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Shatavari Side Effects

Sonia Nair
Even though, shatavari is claimed to be a safe herb with numerous health benefits, it may sometimes cause certain side effects. Read on...
Shatavari is a herb that is native to India, Africa, Australia and some parts of China. This plant which is otherwise known as Indian asparagus (Asparagus racemosus) is one among the important herbs used in the traditional Indian medical system. Shatavari plant is a climber with woody stems and leaves that resemble pine needles.
It has tuberous roots, which are the most vital parts of the plant, as far as its therapeutic properties are concerned. However, the leaves and flowers are sometimes used for this purpose.

More About Shatavari

Shatavari is popular for its rejuvenating properties and its use in treating various conditions relating to the female reproductive system. In fact, the Sanskrit meaning for the name shatavari is hundred roots ('shata' means hundred and 'vari' stands for roots). This meaning is also interpreted as "she who possesses a hundred husbands". This refers to the effect of this herb in improving fertility and vitality in females.
It is one of the main herbs used in Ayurveda, for boosting the reproductive health in females. In India, this herb has been used for a very long time and is claimed to be effective in treating various ailments. shatavari is mainly used to maintain hormonal balance in females, so as to treat or prevent conditions like polycystic ovary syndrome (PCOS). It is also used for alleviating premenstrual syndrome and menopausal symptoms.
According to its exponents, shatavari is useful for enhancing fertility, as it can treat irregularities in ovulation and menstruation. Even inflammation of the reproductive organs during menstruation is said to be reduced with shatavari use. This herb is said to be beneficial for boosting sexual desire in women.
It is claimed that use of shatavari is good for increasing production of breast milk in nursing mothers. Some people use it for preventing miscarriage and premature birth. It is also used for treating various gastrointestinal problems, healing wounds and cough. Even though, it is claimed to be a safe herb, the possibility of shatavari side effects cannot be ruled out completely.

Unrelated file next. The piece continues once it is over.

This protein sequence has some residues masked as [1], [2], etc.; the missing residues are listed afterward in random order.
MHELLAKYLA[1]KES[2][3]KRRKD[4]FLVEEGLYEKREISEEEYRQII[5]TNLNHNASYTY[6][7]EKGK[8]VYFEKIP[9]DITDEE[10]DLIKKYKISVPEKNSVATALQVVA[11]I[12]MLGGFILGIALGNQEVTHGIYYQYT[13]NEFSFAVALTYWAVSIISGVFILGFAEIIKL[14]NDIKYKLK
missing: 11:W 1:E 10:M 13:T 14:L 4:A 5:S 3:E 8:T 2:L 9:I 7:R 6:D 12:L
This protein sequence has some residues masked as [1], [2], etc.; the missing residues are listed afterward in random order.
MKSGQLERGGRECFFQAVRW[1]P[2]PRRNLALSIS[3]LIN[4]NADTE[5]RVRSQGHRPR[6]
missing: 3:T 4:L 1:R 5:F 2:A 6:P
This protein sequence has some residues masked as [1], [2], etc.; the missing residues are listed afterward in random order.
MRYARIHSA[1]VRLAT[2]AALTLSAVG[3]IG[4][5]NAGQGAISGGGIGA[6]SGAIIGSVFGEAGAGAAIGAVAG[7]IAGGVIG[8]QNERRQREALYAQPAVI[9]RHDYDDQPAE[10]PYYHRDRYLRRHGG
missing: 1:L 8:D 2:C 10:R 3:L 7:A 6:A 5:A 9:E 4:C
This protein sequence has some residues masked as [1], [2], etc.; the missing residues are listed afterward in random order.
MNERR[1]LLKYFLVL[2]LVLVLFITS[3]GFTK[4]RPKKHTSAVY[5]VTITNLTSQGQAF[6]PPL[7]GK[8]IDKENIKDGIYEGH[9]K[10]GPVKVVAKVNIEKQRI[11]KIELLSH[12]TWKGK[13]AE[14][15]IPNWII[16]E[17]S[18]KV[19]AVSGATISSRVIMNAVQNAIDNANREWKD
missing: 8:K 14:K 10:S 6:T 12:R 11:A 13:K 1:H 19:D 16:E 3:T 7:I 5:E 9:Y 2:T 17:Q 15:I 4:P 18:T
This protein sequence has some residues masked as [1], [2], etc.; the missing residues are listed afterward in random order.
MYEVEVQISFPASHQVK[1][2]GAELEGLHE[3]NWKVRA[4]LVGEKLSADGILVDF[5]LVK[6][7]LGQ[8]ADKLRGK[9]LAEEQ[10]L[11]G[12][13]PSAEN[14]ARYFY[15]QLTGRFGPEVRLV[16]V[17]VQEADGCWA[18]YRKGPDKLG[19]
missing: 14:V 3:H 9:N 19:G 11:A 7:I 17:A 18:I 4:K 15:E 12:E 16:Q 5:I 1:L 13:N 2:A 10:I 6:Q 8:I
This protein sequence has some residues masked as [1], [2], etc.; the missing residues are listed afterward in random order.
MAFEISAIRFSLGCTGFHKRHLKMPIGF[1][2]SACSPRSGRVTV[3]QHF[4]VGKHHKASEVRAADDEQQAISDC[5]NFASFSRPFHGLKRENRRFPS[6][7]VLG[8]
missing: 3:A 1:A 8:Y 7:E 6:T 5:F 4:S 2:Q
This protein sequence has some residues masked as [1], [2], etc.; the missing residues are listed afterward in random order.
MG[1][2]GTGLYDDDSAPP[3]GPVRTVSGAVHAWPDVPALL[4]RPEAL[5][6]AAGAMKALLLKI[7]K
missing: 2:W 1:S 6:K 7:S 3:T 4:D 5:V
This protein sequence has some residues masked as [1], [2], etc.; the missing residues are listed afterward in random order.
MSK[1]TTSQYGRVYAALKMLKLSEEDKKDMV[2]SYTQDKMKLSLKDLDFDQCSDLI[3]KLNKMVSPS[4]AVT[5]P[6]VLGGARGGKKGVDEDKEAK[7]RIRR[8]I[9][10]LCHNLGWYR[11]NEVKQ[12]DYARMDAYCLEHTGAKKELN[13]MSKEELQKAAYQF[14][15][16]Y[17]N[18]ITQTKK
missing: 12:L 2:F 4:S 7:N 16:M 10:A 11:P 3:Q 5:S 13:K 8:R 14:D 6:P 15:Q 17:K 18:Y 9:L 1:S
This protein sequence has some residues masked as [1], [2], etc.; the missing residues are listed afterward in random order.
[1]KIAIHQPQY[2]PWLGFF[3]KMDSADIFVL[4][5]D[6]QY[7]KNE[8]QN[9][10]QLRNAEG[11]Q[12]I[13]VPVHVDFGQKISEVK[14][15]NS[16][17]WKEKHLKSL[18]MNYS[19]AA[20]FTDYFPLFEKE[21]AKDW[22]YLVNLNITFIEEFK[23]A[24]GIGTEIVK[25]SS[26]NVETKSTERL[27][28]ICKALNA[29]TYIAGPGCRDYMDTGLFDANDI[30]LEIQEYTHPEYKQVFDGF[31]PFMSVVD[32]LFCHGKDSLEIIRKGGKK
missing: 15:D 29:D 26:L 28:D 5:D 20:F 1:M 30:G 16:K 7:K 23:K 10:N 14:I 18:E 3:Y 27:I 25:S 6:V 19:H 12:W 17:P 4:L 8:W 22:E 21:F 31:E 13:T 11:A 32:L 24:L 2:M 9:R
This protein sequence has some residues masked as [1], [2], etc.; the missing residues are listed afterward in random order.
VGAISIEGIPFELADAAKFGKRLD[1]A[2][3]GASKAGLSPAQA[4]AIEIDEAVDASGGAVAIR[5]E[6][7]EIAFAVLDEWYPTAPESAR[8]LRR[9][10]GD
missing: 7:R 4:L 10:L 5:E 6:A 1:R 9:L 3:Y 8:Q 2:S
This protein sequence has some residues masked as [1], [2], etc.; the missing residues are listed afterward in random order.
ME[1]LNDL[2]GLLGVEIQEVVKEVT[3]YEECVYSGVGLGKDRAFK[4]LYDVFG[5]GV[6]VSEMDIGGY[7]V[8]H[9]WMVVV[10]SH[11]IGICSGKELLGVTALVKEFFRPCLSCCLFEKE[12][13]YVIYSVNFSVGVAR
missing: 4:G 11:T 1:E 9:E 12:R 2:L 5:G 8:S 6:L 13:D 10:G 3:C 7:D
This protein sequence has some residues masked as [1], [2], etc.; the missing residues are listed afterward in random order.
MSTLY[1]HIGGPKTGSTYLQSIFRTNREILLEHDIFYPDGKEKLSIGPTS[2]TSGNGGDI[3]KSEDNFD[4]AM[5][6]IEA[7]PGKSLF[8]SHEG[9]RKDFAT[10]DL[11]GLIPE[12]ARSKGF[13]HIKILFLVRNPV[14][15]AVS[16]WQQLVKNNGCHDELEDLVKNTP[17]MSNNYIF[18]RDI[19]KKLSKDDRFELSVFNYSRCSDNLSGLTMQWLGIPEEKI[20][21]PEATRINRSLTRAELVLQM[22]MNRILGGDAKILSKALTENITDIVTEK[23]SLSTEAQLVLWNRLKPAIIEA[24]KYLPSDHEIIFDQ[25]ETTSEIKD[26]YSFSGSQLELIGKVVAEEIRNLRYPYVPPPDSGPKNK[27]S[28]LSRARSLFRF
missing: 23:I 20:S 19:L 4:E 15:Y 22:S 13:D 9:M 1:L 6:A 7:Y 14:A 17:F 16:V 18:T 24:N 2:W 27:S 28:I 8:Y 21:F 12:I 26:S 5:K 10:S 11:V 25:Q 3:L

Side Effects

As mentioned above, shatavari is one of the age-old remedies for various health problems, especially, those relating to women. While it is said to be effective in most of its users, there is no scientific backing to prove the efficacy of shatavari. Though, it is normally found to be safe in humans, there are possibilities of shatavari side effects.
  • Though adverse effects of shatavari are rare, allergic reactions are the most common one among the reported cases. Such reactions are generally seen in people, who are allergic to asparagus.
  • Use of this herb during pregnancy and breastfeeding is still a disputed subject. So it is not recommended for such women. If you are taking diuretics or lithium medication, then, avoid shatavari.
  • Even people with kidney disorders and edema must avoid use of this herb. Those with heart diseases and lung congestion should not use shatavari.
  • Some may experience anxiety, dizziness and fatigue, as they use shatavari. Even stomach ache and flatulence have been reported as side effects of this herb.
  • Regular use of this herb may cause weight gain in some people. Breast tenderness and premenstrual stress are also among the possible side effects.
  • It has also been suggested that shatavari should be avoided by women having massive fibrocystic breasts and estrogen induced disorders.
As in case of any other herbal medicine, you should approach a qualified herbal practitioner for the right treatment with shatavari. Stick to the prescribed dosage and in case of accidental overdosing, seek medical attention. If you experience any discomfort, due to intake of shatavari, discontinue its use. It will be advisable to seek the opinion of your physician before starting this herbal treatment.
Disclaimer: This story is for informational purposes only and should not be used as a replacement for expert medical advice.